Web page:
I don't say that as a put-down. On the contrary, I am trying to build, and I think you will see from the scriptures in our study today, I'm trying to build a case for accuracy and the biblical portraits that are painted for us regarding the original apostles before the work of the Holy Spirit within them as he transformed them. The original apostles were really not that impressive. Just as we are not, apart from the work of the Spirit of God.
Now let me show you why I say that. Open your New Testaments to John chapter 14. And when you do, you know you have arrived at the Last Supper scene. In fact, it begins in John 13 and it goes through John 16. So we are right in the heart of the Last Supper, or what is commonly called the upper room discourse. Jesus has been reclining with his men at the table. Judas has been dismissed into the night to carry out his awful deed.
And while he is meeting with the Pharisees and scribes and making their plans for that mob arrest in the garden, Jesus is alone in this second story room with his eleven faithful. And he is on the verge of unveiling to them the details of life as it will be lived following his departure. And they are not ready for that. Now we are familiar with what Jesus endured, but most are not familiar with the true emotional feelings of these eleven men who are about to face the most awful hours of their lives.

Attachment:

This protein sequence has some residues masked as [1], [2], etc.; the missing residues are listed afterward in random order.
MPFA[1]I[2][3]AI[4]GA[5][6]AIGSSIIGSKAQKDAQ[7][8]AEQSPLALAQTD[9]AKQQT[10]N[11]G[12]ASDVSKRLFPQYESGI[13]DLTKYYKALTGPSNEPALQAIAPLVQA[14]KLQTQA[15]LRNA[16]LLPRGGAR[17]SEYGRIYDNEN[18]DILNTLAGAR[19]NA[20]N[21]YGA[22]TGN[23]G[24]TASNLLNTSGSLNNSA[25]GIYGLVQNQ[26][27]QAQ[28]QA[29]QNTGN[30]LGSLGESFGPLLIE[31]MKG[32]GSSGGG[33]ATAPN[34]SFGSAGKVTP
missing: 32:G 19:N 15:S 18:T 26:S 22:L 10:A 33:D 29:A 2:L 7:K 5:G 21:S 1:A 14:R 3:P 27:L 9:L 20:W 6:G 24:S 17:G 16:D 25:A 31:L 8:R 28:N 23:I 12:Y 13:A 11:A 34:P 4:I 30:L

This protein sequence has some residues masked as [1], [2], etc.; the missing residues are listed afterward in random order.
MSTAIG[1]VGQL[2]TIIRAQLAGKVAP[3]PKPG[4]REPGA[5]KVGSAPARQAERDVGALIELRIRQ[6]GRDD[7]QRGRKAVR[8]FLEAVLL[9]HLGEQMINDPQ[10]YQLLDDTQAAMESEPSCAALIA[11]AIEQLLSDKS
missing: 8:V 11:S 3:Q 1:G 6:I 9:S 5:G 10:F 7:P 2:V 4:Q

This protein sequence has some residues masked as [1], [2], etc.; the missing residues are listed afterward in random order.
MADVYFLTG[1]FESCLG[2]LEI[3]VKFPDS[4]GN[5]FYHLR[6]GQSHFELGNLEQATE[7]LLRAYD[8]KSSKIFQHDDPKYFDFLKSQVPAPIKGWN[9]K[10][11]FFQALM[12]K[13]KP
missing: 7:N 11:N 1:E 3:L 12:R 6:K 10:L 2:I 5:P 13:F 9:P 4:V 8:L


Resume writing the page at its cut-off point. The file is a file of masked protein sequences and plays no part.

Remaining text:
As all of their dreams are shattered, and all of their hopes are dashed, and they run for their lives. In fact, one of the gospel writers states, they all forsook him and fled. In fact, not only did one betray him, the spokesman of the group denied even knowing him.
To give you an idea of what they were like. Now, who were these men when he says in verse 36 of chapter 13, Simon Peter says to him, Lord, where are you going? Jesus answered, where I go, you cannot follow me now, but you shall follow later.
Now, remember, we've had centuries to think through that in the history of the church. Peter is hearing it for the first time and he's confused. And he says, Lord, why can I not follow you right now? I will lay down my life for you. And we applaud Peter for that statement of loyalty. He meant that.